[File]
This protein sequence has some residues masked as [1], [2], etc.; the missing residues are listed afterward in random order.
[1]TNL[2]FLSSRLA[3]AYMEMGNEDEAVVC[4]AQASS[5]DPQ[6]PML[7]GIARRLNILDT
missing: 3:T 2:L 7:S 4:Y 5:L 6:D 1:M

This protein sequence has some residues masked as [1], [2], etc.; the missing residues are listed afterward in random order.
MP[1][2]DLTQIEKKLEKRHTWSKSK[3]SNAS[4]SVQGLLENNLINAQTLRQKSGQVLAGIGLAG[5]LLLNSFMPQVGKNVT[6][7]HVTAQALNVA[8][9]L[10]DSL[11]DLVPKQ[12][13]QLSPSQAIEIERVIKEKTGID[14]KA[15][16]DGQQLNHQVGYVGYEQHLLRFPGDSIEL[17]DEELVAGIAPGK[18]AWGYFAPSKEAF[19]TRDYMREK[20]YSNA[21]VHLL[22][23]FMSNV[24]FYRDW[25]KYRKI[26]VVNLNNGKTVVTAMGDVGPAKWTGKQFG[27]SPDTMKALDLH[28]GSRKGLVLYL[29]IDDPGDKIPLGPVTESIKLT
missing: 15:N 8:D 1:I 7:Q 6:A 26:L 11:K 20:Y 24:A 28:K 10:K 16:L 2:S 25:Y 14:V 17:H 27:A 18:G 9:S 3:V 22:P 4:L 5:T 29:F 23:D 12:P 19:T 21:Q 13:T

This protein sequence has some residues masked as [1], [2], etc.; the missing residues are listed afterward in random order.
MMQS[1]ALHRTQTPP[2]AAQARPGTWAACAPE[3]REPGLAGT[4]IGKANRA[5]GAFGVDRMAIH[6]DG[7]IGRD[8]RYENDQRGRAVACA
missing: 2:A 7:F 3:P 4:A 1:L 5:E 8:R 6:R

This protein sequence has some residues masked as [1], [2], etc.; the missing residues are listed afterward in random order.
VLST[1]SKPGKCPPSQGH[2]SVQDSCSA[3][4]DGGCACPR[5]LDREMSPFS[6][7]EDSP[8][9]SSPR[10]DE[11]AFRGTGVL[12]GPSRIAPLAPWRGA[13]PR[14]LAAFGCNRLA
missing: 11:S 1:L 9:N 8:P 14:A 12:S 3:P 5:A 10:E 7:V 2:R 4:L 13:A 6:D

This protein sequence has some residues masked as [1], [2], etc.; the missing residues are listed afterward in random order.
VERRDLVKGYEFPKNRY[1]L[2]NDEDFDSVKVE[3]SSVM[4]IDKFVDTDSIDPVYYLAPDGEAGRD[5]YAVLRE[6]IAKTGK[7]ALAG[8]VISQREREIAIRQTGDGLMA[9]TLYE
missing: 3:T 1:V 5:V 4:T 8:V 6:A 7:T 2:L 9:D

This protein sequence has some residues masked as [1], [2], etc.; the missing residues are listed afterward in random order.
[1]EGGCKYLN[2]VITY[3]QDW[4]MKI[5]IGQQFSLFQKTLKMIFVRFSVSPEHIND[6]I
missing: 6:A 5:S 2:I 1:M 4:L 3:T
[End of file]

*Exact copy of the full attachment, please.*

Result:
This protein sequence has some residues masked as [1], [2], etc.; the missing residues are listed afterward in random order.
[1]TNL[2]FLSSRLA[3]AYMEMGNEDEAVVC[4]AQASS[5]DPQ[6]PML[7]GIARRLNILDT
missing: 3:T 2:L 7:S 4:Y 5:L 6:D 1:M

This protein sequence has some residues masked as [1], [2], etc.; the missing residues are listed afterward in random order.
MP[1][2]DLTQIEKKLEKRHTWSKSK[3]SNAS[4]SVQGLLENNLINAQTLRQKSGQVLAGIGLAG[5]LLLNSFMPQVGKNVT[6][7]HVTAQALNVA[8][9]L[10]DSL[11]DLVPKQ[12][13]QLSPSQAIEIERVIKEKTGID[14]KA[15][16]DGQQLNHQVGYVGYEQHLLRFPGDSIEL[17]DEELVAGIAPGK[18]AWGYFAPSKEAF[19]TRDYMREK[20]YSNA[21]VHLL[22][23]FMSNV[24]FYRDW[25]KYRKI[26]VVNLNNGKTVVTAMGDVGPAKWTGKQFG[27]SPDTMKALDLH[28]GSRKGLVLYL[29]IDDPGDKIPLGPVTESIKLT
missing: 15:N 8:D 1:I 7:Q 6:A 26:L 11:K 20:Y 24:A 28:K 10:K 16:L 2:S 25:Y 14:V 17:H 27:A 18:G 9:S 3:V 22:P 4:L 5:T 29:F 23:D 12:P 19:T 21:Q 13:T

This protein sequence has some residues masked as [1], [2], etc.; the missing residues are listed afterward in random order.
MMQS[1]ALHRTQTPP[2]AAQARPGTWAACAPE[3]REPGLAGT[4]IGKANRA[5]GAFGVDRMAIH[6]DG[7]IGRD[8]RYENDQRGRAVACA
missing: 2:A 7:F 3:P 4:A 1:L 5:E 8:R 6:R

This protein sequence has some residues masked as [1], [2], etc.; the missing residues are listed afterward in random order.
VLST[1]SKPGKCPPSQGH[2]SVQDSCSA[3][4]DGGCACPR[5]LDREMSPFS[6][7]EDSP[8][9]SSPR[10]DE[11]AFRGTGVL[12]GPSRIAPLAPWRGA[13]PR[14]LAAFGCNRLA
missing: 11:S 1:L 9:N 8:P 14:A 12:S 3:P 5:A 10:E 7:V 2:R 4:L 13:A 6:D

This protein sequence has some residues masked as [1], [2], etc.; the missing residues are listed afterward in random order.
VERRDLVKGYEFPKNRY[1]L[2]NDEDFDSVKVE[3]SSVM[4]IDKFVDTDSIDPVYYLAPDGEAGRD[5]YAVLRE[6]IAKTGK[7]ALAG[8]VISQREREIAIRQTGDGLMA[9]TLYE
missing: 3:T 1:V 5:V 4:T 8:V 6:A 7:T 2:L 9:D

This protein sequence has some residues masked as [1], [2], etc.; the missing residues are listed afterward in random order.
[1]EGGCKYLN[2]VITY[3]QDW[4]MKI[5]IGQQFSLFQKTLKMIFVRFSVSPEHIND[6]I
missing: 6:A 5:S 2:I 1:M 4:L 3:T